Read Pioneering Portfolio Management: An Unconventional Approach to Institutional Investment by David F. Swensen Free Online
Book Title: Pioneering Portfolio Management: An Unconventional Approach to Institutional Investment|
The author of the book: David F. Swensen
Date of issue: May 22nd 2000
ISBN 13: 9780684864433
Format files: PDF
The size of the: 4.23 MB
Edition: Free Press
Read full description of the books Pioneering Portfolio Management: An Unconventional Approach to Institutional Investment:Favorite quote from the book: â€œ[S]uccssful investment cultures encourage professionals to find new mistakes to make, instead of simply repeating old errors.â€ (page 304)
Originally published in 2000, Swensen updated his classic work on institutional investments early this year. Swensenâ€™s writing is very systematic, which can be expected from the Chief Investment Officer for Yale University. He begins by exploring the reasons for endowments and the necessity of an appropriate polices for spending and investments. After establishing a base level of understanding in these areas, he delves into a detailed outline of asset allocation and asset classes. Much of this material (especially his work on equity and bond investments) is also covered in his book, Unconventional Success: A Fundamental Approach to Personal Investing, which I reviewed last year. However, there are numerous differences between the goals and the approaches of an individual and of institutional investors. Non-profit institutional investors, for whom the book is written, donâ€™t have to work about the tax consequences in the same way an individual investor must consider them. Another major difference is the expanded number of assets available to institutional investors. Such institutions have a longer time horizons, the available resources for managing such investments and large amounts which allows them to expand into new categories which include more illiquid investments. By moving into alternative investments, an institution can hedge their investments. Swensen goes into such investments, which make up a significant portion of Yaleâ€™s portfolio. These investments include natural resources such as oil, gas and timber, commercial real estate, private equity, venture capital and investment buyouts pools.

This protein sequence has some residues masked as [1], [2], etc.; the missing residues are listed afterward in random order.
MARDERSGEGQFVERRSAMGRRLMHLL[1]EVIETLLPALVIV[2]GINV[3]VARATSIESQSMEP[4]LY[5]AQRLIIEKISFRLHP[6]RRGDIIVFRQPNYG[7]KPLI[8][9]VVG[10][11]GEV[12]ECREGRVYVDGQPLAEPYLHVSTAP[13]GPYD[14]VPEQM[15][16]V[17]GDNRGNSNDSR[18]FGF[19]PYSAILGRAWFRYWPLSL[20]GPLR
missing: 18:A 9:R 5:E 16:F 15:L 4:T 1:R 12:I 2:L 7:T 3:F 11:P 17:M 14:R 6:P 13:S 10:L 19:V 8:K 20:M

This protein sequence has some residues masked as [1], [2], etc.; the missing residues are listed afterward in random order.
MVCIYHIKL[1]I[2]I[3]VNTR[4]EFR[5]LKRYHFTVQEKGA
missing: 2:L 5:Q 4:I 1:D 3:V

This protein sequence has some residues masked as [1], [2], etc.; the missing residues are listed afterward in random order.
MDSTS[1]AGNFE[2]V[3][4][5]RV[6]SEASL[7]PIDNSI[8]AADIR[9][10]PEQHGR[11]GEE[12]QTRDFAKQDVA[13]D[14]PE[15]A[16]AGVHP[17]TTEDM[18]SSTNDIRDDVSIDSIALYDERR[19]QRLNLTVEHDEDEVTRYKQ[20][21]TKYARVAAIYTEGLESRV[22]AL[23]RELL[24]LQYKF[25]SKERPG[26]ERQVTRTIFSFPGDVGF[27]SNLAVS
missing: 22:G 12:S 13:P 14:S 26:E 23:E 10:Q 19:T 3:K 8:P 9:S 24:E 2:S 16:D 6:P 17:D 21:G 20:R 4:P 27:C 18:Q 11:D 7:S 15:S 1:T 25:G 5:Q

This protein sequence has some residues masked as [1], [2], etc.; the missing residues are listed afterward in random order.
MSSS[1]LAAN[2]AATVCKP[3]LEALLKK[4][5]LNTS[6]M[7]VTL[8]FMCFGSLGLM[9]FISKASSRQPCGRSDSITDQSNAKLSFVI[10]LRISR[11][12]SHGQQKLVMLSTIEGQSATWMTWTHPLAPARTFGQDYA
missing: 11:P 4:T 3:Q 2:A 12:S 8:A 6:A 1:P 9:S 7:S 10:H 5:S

Instead of providing a â€œhow-toâ€ manual, Swensen focuses on investment philosophy. The institutionâ€™s investment policy is a tool to maintain an appropriate risk level for investments, by spreading investments around to hedge from a massive loss in one particular sector or class. Institutions need to have a policy that outlines assets allocations and then the discipline to do regular rebalancing of the portfolio to maintain allocation targets. As one investment rises in price and begins to claim a larger percentage of the investment, Swensen advice is to sell and reap profits, while reinvesting in those areas in which the portfolio is down. Such â€œcontrarian thinkingâ€, according to Swensen, is the best way to â€œbuy low and sell high.â€ Swensen tells the story of insisting on a firm hand at Yale in the aftermath of the 1987 crash. After the stock market had a major loss, most people pulled money out of the market and put it into bonds. Yale did the opposition and reaped big gains in the months afterwards, when the markets recovered.